OCWD’s basin model is a computer representation of the groundwater basin. It encompasses the entire groundwater basin and extends approximately three miles into Los Angeles County to provide for more accurate model results than if the model boundary stopped at the county line. Each of the basin’s three major aquifer systems (Shallow, Principal, and Deep) is represented by a separate corresponding “layer” in the model.
Groundwater & location maps
OCWD service boundary and groundwater basin boundary
The District’s surface water recharge system is composed of more than two dozen facilities covering over 1,000 wetted acres and a total storage capacity of approximately 26,000 acre-feet. OCWD carefully tracks the amount of water being recharged in each facility on a daily basis.
OCWD monitoring wells
OCWD collects groundwater elevation and quality data from nearly 700 wells, including over 400 District-owned monitoring wells. All entities that operate large-capacity wells must equip their wells with meters and report their production totals every six months. Approximately 200 large-capacity public and private supply wells account for 97 percent of all groundwater pumping. The remaining pumping comes from private wells that pump relatively small amounts of groundwater.
Prado general area and wetlands
OCWD owns approximately 2,400 acres of land in the Prado Basin which includes 465 acres of constructed wetlands, a system comprised of 50 shallow ponds. The Prado Wetlands are designed to remove nitrogen and other chemicals from the Santa Ana River before the water flows downstream into Orange County where it is diverted into OCWD’s surface water recharge system where it infiltrates into the groundwater basin’s aquifers.
Depth to first water
Although most large-capacity water supply wells pump groundwater from aquifers that are hundreds of feet below ground surface, some areas are underlain by shallow groundwater that is less than 40 feet below ground surface. The movement of shallow groundwater down into the deeper, drinking water aquifers is slowed by intervening low-permeability clays and silts.
North basin plume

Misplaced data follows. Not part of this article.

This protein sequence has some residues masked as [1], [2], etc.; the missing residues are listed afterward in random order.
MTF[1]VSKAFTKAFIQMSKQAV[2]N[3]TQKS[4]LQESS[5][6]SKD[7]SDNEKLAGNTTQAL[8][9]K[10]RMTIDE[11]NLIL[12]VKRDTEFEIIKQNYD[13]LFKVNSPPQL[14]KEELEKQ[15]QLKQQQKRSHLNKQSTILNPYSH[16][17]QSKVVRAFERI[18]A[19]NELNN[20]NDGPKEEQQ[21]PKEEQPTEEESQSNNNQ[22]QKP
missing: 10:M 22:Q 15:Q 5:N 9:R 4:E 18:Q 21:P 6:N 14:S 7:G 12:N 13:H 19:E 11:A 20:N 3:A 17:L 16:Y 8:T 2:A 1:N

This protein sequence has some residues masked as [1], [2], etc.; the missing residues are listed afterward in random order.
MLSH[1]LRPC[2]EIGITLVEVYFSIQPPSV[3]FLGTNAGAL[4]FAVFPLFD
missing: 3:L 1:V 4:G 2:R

The purpose of the North Basin Groundwater Protection Program (NBGPP) is to develop a remedial strategy to prevent VOC-contaminated groundwater in the cities of Fullerton and Anaheim from further spreading in the Shallow Aquifer and migrating vertically into the Principal Aquifer. The District is working with regulatory agencies and stakeholders to evaluate and develop effective remedies to address the contamination under the National Contingency Plan (NCP) process.
Water level contour maps
Groundwater contour maps are based on groundwater level measurements of production and monitoring wells screened within the principal aquifers (approximately 300 to 1,200 feet deep). Contour maps were historically prepared based on November data. Beginning in 2005, contour maps were prepared based on June data to coincide with the end of the water year (July 1 – June 30).
Seawater intrusion into coastal aquifers is a continuing management challenge for OCWD. OCWD measures chloride concentrations in groundwater to monitor seawater intrusion. Chloride concentrations are monitored twice a year at coastal-area monitoring wells, and chloride contour maps are prepared every two years to delineate the extent of seawater intrusion and determine areas where it is migrating inland or being pushed seaward.
Talbert barrier with injection wells
The Talbert Seawater Barrier is composed of a series of 36 well sites that are used to inject water into multiple aquifer zones for seawater intrusion control as well as basin replenishment. The injection raises groundwater pressures within the aquifers along the barrier alignment and thus forms a hydraulic barrier to seawater that would otherwise migrate inland toward areas of groundwater pumping.
Alamitos barrier with injection wells
The Alamitos Seawater Intrusion Barrier was constructed in 1965 to protect the Central Basin of Los Angeles County and the Orange County Groundwater Basin from seawater intrusion through the Alamitos Gap. Since the barrier alignment lies in both Los Angeles and Orange Counties, the barrier facilities are jointly owned by the Los Angeles County Flood Control District (LACFCD) and OCWD and include 43 injection wells and 177 active monitoring well sites.
Over the last several years, elevated chloride concentrations above the secondary drinking water standard (250 mg/L) have been observed inland of the barrier within Orange County, both downgradient of the north-south barrier alignment and near the southeast portion of the barrier. This demonstrates that seawater intrusion is occurring through and south of the barrier. To address deficiencies along the north-south reach of the barrier, 17 injection wells at eight locations are planned to be constructed to augment injection capacity, along with four monitoring wells, and two piezometers which is all part of the Alamitos Barrier Improvement Project.